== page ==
abstractNote = {An internal-type linear inductive antenna, referred to as a ''double comb-type antenna,'' was used as a large area plasma source with a substrate size of 880x660 mm{sup 2} (fourth generation glass size). The effects of the dual frequency (2 and 13.56 MHz) radio frequency (rf) power to the antenna as well as the power ratio on the plasma characteristics were investigated. High-density plasma on the order of 1.7x10{sup 11} cm{sup -3} could be obtained with a dual frequency power of 5 kW (13.56 MHz) and 1 kW (2 MHz) at a pressure of 15 mTorr Ar. This plasma density was lower than that obtained for the double comb-type antenna using a single frequency alone (5 kW, 13.56 MHz). However, the use of the dual frequency with a rf power ratio of approximately 1(2 MHz):5(13.56 MHz) showed better plasma uniformity than that obtained using the single frequency. Plasma uniformity of 6.1% could be obtained over the substrate area. Simulations using FL2L code confirmed the improvement in the plasma uniformity using the dual frequency to the double comb-type antenna.},
doi = {10.1063/1.2405417},
journal = {Applied Physics Letters},
number = 25,
volume = 89,
place = {United States},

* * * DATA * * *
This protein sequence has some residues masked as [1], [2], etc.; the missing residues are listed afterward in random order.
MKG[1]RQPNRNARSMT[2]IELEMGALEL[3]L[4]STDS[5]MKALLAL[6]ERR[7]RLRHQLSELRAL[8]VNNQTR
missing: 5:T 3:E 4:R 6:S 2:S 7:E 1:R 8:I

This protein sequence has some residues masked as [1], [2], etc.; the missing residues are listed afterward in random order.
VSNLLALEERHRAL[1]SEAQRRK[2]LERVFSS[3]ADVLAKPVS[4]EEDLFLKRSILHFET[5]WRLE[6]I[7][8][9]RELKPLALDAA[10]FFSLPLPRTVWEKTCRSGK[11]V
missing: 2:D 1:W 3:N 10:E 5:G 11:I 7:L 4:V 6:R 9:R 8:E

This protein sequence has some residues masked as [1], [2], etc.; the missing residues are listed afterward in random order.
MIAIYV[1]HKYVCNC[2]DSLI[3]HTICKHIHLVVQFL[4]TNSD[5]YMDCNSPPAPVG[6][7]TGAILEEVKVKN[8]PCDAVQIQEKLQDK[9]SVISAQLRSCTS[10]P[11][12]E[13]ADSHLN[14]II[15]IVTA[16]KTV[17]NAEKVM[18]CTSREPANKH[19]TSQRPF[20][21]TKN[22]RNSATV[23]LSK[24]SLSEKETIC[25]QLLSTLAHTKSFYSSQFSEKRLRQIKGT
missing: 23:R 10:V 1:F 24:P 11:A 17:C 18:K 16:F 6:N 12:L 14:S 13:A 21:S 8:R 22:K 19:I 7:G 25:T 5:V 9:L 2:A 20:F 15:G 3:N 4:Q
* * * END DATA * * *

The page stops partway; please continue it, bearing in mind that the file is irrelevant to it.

year = {Mon Dec 18 00:00:00 EST 2006},
month = {Mon Dec 18 00:00:00 EST 2006}
}
  • This study examined the effect of the antenna capacitance of an inductively coupled plasma (ICP) source, which was varied using an internal linear antenna, on the electrical and plasma characteristics of the ICP source. The inductive coupling at a given rf current increased with decreasing antenna capacitance. This was caused by a decrease in the inner copper diameter of the antenna made from coaxial copper/quartz tubing, which resulted in a higher plasma density and lower plasma potential. By decreasing the diameter of the copper tube from 25 to 10 mm, the plasma density of a plasma source size of 2750x2350more » mm{sup 2} was increased from approximately 8x10{sup 10}/cm{sup 3} to 1.5x10{sup 11}/cm{sup 3} at 15 mTorr Ar and 9 kW of rf power.« less